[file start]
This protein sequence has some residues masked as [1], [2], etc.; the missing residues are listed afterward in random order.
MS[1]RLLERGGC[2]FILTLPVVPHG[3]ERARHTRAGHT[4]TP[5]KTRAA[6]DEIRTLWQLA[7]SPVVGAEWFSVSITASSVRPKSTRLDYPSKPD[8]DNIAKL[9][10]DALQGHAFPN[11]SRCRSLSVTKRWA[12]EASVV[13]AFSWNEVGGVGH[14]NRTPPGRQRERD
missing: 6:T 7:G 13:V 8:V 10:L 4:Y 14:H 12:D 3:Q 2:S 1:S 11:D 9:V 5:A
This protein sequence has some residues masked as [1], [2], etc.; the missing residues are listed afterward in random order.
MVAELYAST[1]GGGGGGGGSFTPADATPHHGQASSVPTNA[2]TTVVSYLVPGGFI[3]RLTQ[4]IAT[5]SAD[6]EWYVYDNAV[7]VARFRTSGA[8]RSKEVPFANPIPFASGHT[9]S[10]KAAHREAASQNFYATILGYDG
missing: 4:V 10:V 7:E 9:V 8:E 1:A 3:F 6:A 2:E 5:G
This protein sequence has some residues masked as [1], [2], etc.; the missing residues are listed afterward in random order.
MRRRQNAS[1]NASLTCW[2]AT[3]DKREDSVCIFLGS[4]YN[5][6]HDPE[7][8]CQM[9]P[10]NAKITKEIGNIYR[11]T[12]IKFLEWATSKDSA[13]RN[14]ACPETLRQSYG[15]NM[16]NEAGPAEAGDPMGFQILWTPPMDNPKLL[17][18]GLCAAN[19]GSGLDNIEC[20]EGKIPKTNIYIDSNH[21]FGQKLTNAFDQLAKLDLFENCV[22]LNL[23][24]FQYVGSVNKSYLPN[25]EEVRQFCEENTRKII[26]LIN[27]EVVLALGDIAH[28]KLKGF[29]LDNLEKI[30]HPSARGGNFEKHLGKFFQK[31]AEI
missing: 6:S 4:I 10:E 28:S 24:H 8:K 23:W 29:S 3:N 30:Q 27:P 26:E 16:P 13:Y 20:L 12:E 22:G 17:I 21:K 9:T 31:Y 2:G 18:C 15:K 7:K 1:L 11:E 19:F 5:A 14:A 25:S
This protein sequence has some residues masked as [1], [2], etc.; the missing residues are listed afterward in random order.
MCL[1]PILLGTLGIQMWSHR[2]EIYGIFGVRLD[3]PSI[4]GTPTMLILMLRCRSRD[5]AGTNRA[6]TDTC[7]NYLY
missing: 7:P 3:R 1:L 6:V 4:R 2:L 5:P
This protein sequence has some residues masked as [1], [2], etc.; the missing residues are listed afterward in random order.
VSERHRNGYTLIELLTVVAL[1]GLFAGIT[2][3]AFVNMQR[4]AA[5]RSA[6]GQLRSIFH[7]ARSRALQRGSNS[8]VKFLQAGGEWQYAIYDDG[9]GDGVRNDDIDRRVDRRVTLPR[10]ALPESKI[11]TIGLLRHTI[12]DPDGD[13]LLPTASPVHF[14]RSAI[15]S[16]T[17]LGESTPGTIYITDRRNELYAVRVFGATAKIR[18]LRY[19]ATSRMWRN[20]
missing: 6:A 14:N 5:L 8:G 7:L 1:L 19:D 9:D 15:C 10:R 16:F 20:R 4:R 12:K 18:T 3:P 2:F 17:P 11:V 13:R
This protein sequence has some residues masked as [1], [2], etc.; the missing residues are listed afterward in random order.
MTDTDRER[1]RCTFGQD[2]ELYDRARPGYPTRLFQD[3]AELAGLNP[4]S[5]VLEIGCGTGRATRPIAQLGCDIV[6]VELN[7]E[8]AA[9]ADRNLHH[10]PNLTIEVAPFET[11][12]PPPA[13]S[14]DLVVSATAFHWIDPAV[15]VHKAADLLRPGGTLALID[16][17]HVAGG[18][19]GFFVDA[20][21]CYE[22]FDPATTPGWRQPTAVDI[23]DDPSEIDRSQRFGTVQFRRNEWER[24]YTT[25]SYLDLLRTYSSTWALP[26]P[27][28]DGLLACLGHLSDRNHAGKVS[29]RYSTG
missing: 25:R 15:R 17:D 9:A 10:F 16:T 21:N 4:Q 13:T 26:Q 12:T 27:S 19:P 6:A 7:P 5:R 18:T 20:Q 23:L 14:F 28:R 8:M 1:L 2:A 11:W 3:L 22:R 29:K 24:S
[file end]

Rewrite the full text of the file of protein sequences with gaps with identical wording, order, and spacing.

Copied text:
This protein sequence has some residues masked as [1], [2], etc.; the missing residues are listed afterward in random order.
MS[1]RLLERGGC[2]FILTLPVVPHG[3]ERARHTRAGHT[4]TP[5]KTRAA[6]DEIRTLWQLA[7]SPVVGAEWFSVSITASSVRPKSTRLDYPSKPD[8]DNIAKL[9][10]DALQGHAFPN[11]SRCRSLSVTKRWA[12]EASVV[13]AFSWNEVGGVGH[14]NRTPPGRQRERD
missing: 6:T 7:G 13:V 8:V 10:L 4:Y 14:H 12:D 3:Q 2:S 1:S 11:D 9:V 5:A
This protein sequence has some residues masked as [1], [2], etc.; the missing residues are listed afterward in random order.
MVAELYAST[1]GGGGGGGGSFTPADATPHHGQASSVPTNA[2]TTVVSYLVPGGFI[3]RLTQ[4]IAT[5]SAD[6]EWYVYDNAV[7]VARFRTSGA[8]RSKEVPFANPIPFASGHT[9]S[10]KAAHREAASQNFYATILGYDG
missing: 4:V 10:V 7:E 9:V 8:E 1:A 3:F 6:A 2:E 5:G
This protein sequence has some residues masked as [1], [2], etc.; the missing residues are listed afterward in random order.
MRRRQNAS[1]NASLTCW[2]AT[3]DKREDSVCIFLGS[4]YN[5][6]HDPE[7][8]CQM[9]P[10]NAKITKEIGNIYR[11]T[12]IKFLEWATSKDSA[13]RN[14]ACPETLRQSYG[15]NM[16]NEAGPAEAGDPMGFQILWTPPMDNPKLL[17][18]GLCAAN[19]GSGLDNIEC[20]EGKIPKTNIYIDSNH[21]FGQKLTNAFDQLAKLDLFENCV[22]LNL[23][24]FQYVGSVNKSYLPN[25]EEVRQFCEENTRKII[26]LIN[27]EVVLALGDIAH[28]KLKGF[29]LDNLEKI[30]HPSARGGNFEKHLGKFFQK[31]AEI
missing: 6:S 4:I 10:E 28:S 24:H 8:K 23:W 29:S 3:N 30:Q 27:P 26:E 16:P 13:Y 20:L 12:E 22:G 17:I 21:K 9:T 31:Y 2:G 18:C 15:K 7:K 1:L 11:E 19:F 5:A 14:A 25:S
This protein sequence has some residues masked as [1], [2], etc.; the missing residues are listed afterward in random order.
MCL[1]PILLGTLGIQMWSHR[2]EIYGIFGVRLD[3]PSI[4]GTPTMLILMLRCRSRD[5]AGTNRA[6]TDTC[7]NYLY
missing: 7:P 3:R 1:L 6:V 4:R 2:L 5:P
This protein sequence has some residues masked as [1], [2], etc.; the missing residues are listed afterward in random order.
VSERHRNGYTLIELLTVVAL[1]GLFAGIT[2][3]AFVNMQR[4]AA[5]RSA[6]GQLRSIFH[7]ARSRALQRGSNS[8]VKFLQAGGEWQYAIYDDG[9]GDGVRNDDIDRRVDRRVTLPR[10]ALPESKI[11]TIGLLRHTI[12]DPDGD[13]LLPTASPVHF[14]RSAI[15]S[16]T[17]LGESTPGTIYITDRRNELYAVRVFGATAKIR[18]LRY[19]ATSRMWRN[20]
missing: 6:A 14:N 5:L 8:G 7:L 1:L 19:D 9:D 15:C 10:R 16:F 20:R 4:R 12:K 18:T 3:P 2:F 17:P 11:V 13:R
This protein sequence has some residues masked as [1], [2], etc.; the missing residues are listed afterward in random order.
MTDTDRER[1]RCTFGQD[2]ELYDRARPGYPTRLFQD[3]AELAGLNP[4]S[5]VLEIGCGTGRATRPIAQLGCDIV[6]VELN[7]E[8]AA[9]ADRNLHH[10]PNLTIEVAPFET[11][12]PPPA[13]S[14]DLVVSATAFHWIDPAV[15]VHKAADLLRPGGTLALID[16][17]HVAGG[18][19]GFFVDA[20][21]CYE[22]FDPATTPGWRQPTAVDI[23]DDPSEIDRSQRFGTVQFRRNEWER[24]YTT[25]SYLDLLRTYSSTWALP[26]P[27][28]DGLLACLGHLSDRNHAGKVS[29]RYSTG
missing: 25:R 15:R 17:D 9:A 10:F 16:T 21:N 4:Q 13:T 26:Q 12:T 27:S 19:P 6:A 7:P 5:R 18:T 20:Q 23:L 14:F 28:R 8:M 1:L 2:A 11:W 3:L 22:R 29:K 24:S